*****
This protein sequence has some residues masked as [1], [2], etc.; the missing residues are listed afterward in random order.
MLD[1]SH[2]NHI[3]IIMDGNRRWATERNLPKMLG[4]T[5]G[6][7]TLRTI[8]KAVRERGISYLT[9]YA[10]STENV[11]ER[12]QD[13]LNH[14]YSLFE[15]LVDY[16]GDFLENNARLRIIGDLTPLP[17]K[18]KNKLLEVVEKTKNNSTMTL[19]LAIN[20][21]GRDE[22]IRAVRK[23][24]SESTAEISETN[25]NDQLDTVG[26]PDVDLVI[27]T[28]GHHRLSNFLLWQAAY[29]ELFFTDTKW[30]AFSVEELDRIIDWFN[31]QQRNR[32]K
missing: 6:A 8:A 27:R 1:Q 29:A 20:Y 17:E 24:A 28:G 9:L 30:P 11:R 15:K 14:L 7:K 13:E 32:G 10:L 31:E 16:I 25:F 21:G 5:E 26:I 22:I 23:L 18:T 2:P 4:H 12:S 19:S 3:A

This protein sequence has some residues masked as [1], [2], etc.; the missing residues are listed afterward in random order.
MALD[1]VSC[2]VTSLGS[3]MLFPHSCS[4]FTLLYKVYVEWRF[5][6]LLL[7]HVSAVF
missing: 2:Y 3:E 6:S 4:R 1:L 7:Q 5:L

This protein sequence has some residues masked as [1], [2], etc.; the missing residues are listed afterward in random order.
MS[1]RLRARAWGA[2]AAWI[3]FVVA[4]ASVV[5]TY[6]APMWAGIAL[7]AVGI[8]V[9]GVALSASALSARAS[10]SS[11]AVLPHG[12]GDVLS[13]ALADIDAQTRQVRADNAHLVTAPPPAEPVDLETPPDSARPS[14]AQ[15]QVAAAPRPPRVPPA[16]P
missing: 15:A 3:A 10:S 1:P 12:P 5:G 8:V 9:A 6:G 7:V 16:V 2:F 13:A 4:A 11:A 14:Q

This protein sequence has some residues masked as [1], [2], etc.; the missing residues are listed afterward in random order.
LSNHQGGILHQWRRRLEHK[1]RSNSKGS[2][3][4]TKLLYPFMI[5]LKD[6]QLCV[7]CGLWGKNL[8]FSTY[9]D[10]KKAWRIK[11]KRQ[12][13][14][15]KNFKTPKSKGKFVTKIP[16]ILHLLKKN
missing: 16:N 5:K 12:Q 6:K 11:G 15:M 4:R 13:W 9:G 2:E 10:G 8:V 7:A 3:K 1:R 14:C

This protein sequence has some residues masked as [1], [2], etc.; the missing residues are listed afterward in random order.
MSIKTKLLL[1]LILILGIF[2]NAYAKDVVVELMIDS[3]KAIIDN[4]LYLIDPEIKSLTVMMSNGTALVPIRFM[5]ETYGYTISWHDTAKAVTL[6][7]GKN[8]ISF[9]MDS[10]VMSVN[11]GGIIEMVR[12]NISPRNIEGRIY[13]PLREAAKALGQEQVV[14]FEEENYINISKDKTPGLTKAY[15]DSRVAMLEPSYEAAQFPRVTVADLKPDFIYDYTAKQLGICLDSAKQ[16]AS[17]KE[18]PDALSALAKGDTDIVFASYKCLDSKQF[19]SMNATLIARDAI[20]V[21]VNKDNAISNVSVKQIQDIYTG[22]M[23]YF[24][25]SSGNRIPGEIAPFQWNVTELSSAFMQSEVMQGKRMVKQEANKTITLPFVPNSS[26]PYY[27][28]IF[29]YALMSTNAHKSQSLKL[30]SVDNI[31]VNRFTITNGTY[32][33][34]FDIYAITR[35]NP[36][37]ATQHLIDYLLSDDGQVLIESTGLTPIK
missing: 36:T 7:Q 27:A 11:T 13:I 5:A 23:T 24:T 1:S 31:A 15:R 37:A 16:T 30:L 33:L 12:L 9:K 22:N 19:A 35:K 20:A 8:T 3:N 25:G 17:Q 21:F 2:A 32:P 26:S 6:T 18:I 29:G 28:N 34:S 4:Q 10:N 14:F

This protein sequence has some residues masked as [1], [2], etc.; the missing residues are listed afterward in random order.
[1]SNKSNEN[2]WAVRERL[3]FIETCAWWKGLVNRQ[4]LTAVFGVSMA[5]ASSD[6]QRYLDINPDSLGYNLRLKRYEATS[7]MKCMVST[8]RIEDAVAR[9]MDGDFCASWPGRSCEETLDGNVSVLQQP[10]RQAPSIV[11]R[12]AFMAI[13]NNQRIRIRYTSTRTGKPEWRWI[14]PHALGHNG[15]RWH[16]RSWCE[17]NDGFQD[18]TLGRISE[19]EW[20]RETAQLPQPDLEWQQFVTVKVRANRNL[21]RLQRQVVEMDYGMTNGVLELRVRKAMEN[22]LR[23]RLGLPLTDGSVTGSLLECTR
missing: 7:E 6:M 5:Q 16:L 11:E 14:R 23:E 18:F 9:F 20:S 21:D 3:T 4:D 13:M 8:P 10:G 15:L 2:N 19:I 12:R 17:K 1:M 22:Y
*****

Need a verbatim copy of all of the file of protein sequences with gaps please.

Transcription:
This protein sequence has some residues masked as [1], [2], etc.; the missing residues are listed afterward in random order.
MLD[1]SH[2]NHI[3]IIMDGNRRWATERNLPKMLG[4]T[5]G[6][7]TLRTI[8]KAVRERGISYLT[9]YA[10]STENV[11]ER[12]QD[13]LNH[14]YSLFE[15]LVDY[16]GDFLENNARLRIIGDLTPLP[17]K[18]KNKLLEVVEKTKNNSTMTL[19]LAIN[20][21]GRDE[22]IRAVRK[23][24]SESTAEISETN[25]NDQLDTVG[26]PDVDLVI[27]T[28]GHHRLSNFLLWQAAY[29]ELFFTDTKW[30]AFSVEELDRIIDWFN[31]QQRNR[32]K
missing: 6:A 8:A 27:R 1:Q 29:A 20:Y 17:E 24:A 28:G 9:L 30:P 11:R 15:K 14:L 7:K 13:E 32:G 10:L 31:E 16:I 25:F 21:G 5:E 26:I 22:I 23:L 18:T 2:P 4:H 12:S 19:S 3:A

This protein sequence has some residues masked as [1], [2], etc.; the missing residues are listed afterward in random order.
MALD[1]VSC[2]VTSLGS[3]MLFPHSCS[4]FTLLYKVYVEWRF[5][6]LLL[7]HVSAVF
missing: 2:Y 3:E 6:S 4:R 1:L 7:Q 5:L

This protein sequence has some residues masked as [1], [2], etc.; the missing residues are listed afterward in random order.
MS[1]RLRARAWGA[2]AAWI[3]FVVA[4]ASVV[5]TY[6]APMWAGIAL[7]AVGI[8]V[9]GVALSASALSARAS[10]SS[11]AVLPHG[12]GDVLS[13]ALADIDAQTRQVRADNAHLVTAPPPAEPVDLETPPDSARPS[14]AQ[15]QVAAAPRPPRVPPA[16]P
missing: 15:A 3:A 10:S 1:P 12:P 5:G 8:V 9:A 6:G 7:V 16:V 2:F 13:A 4:A 11:A 14:Q

This protein sequence has some residues masked as [1], [2], etc.; the missing residues are listed afterward in random order.
LSNHQGGILHQWRRRLEHK[1]RSNSKGS[2][3][4]TKLLYPFMI[5]LKD[6]QLCV[7]CGLWGKNL[8]FSTY[9]D[10]KKAWRIK[11]KRQ[12][13][14][15]KNFKTPKSKGKFVTKIP[16]ILHLLKKN
missing: 16:N 5:K 12:Q 6:K 11:G 15:M 4:R 13:W 9:G 2:E 10:G 8:V 7:A 3:K 1:R 14:C

This protein sequence has some residues masked as [1], [2], etc.; the missing residues are listed afterward in random order.
MSIKTKLLL[1]LILILGIF[2]NAYAKDVVVELMIDS[3]KAIIDN[4]LYLIDPEIKSLTVMMSNGTALVPIRFM[5]ETYGYTISWHDTAKAVTL[6][7]GKN[8]ISF[9]MDS[10]VMSVN[11]GGIIEMVR[12]NISPRNIEGRIY[13]PLREAAKALGQEQVV[14]FEEENYINISKDKTPGLTKAY[15]DSRVAMLEPSYEAAQFPRVTVADLKPDFIYDYTAKQLGICLDSAKQ[16]AS[17]KE[18]PDALSALAKGDTDIVFASYKCLDSKQF[19]SMNATLIARDAI[20]V[21]VNKDNAISNVSVKQIQDIYTG[22]M[23]YF[24][25]SSGNRIPGEIAPFQWNVTELSSAFMQSEVMQGKRMVKQEANKTITLPFVPNSS[26]PYY[27][28]IF[29]YALMSTNAHKSQSLKL[30]SVDNI[31]VNRFTITNGTY[32][33][34]FDIYAITR[35]NP[36][37]ATQHLIDYLLSDDGQVLIESTGLTPIK
missing: 36:T 7:Q 27:A 11:T 13:I 5:A 23:T 24:T 1:S 31:A 15:R 37:A 16:T 30:L 33:L 12:L 9:K 22:N 19:A 35:K 20:A 8:T 3:N 25:G 17:Q 21:F 2:A 32:P 26:S 6:T 18:I 29:G 28:N 34:S 4:Q 10:N 14:F

This protein sequence has some residues masked as [1], [2], etc.; the missing residues are listed afterward in random order.
[1]SNKSNEN[2]WAVRERL[3]FIETCAWWKGLVNRQ[4]LTAVFGVSMA[5]ASSD[6]QRYLDINPDSLGYNLRLKRYEATS[7]MKCMVST[8]RIEDAVAR[9]MDGDFCASWPGRSCEETLDGNVSVLQQP[10]RQAPSIV[11]R[12]AFMAI[13]NNQRIRIRYTSTRTGKPEWRWI[14]PHALGHNG[15]RWH[16]RSWCE[17]NDGFQD[18]TLGRISE[19]EW[20]RETAQLPQPDLEWQQFVTVKVRANRNL[21]RLQRQVVEMDYGMTNGVLELRVRKAMEN[22]LR[23]RLGLPLTDGSVTGSLLECTR
missing: 7:E 6:M 5:Q 16:L 11:E 14:R 23:E 18:F 9:F 20:S 21:D 3:T 4:D 13:M 8:P 10:G 15:L 2:N 19:I 12:R 17:K 1:M 22:Y